We all want kids to be safe in and around water, but when it comes to swimming lessons, apparently we should be starting sooner than we thought. The American Academy of Pediatrics has updated their recommendations for drowning prevention and now advise swim lessons should start at age one.
The AAP warns that babies younger than one aren’t developmentally able to do the complex movements needed to swim. They say because infants under that age can’t effectively raise their heads to breathe, there’s no reason to start before their first birthday. And they stress in a policy statement that swimming skills alone don’t prevent drownings, but those skills should be combined with “knowledge and awareness” of risks and hazards, knowing how to wear a life jacket, and being able to recognize and help a swimmer in distress.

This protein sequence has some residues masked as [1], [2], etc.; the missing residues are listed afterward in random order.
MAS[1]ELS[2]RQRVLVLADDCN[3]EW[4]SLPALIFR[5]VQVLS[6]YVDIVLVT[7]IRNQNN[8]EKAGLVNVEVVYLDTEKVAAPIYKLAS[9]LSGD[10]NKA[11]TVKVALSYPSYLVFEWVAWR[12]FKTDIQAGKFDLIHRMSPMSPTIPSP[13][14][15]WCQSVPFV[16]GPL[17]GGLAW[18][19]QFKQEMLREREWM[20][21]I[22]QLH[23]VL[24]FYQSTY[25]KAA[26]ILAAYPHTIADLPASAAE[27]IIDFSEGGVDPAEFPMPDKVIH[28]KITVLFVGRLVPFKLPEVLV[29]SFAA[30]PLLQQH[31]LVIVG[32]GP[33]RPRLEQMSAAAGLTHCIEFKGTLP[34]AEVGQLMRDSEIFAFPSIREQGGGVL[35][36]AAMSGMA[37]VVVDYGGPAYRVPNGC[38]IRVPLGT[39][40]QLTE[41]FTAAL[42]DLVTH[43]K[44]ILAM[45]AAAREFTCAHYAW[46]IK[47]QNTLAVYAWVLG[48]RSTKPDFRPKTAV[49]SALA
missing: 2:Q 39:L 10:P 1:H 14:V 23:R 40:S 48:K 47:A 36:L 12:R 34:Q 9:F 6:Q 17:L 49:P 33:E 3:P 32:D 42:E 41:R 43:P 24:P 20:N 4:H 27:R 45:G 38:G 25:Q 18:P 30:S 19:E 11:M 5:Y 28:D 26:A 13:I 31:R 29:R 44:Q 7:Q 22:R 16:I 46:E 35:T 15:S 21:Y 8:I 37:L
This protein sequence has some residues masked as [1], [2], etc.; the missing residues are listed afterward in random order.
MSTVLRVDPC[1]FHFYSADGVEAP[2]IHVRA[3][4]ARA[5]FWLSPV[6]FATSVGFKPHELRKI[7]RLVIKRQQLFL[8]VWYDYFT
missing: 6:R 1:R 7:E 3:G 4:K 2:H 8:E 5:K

These are more water safety recommendations from the American Academy of Pediatrics:
- The most important safety measure for homes with a pool is a four-sided fence with self-closing and self-latching gates that totally surround the pool.
- Never leave kids alone or in the care of another child while in or near bathtubs, pools, spas, or other open water.
- Don’t leave young children alone in the bathroom. Use toilet locks to prevent toddler drownings.
- When babies or toddlers are in or around water, a “supervising adult with swimming skills” needs to be within an arm’s length to provide “constant touch supervision.”
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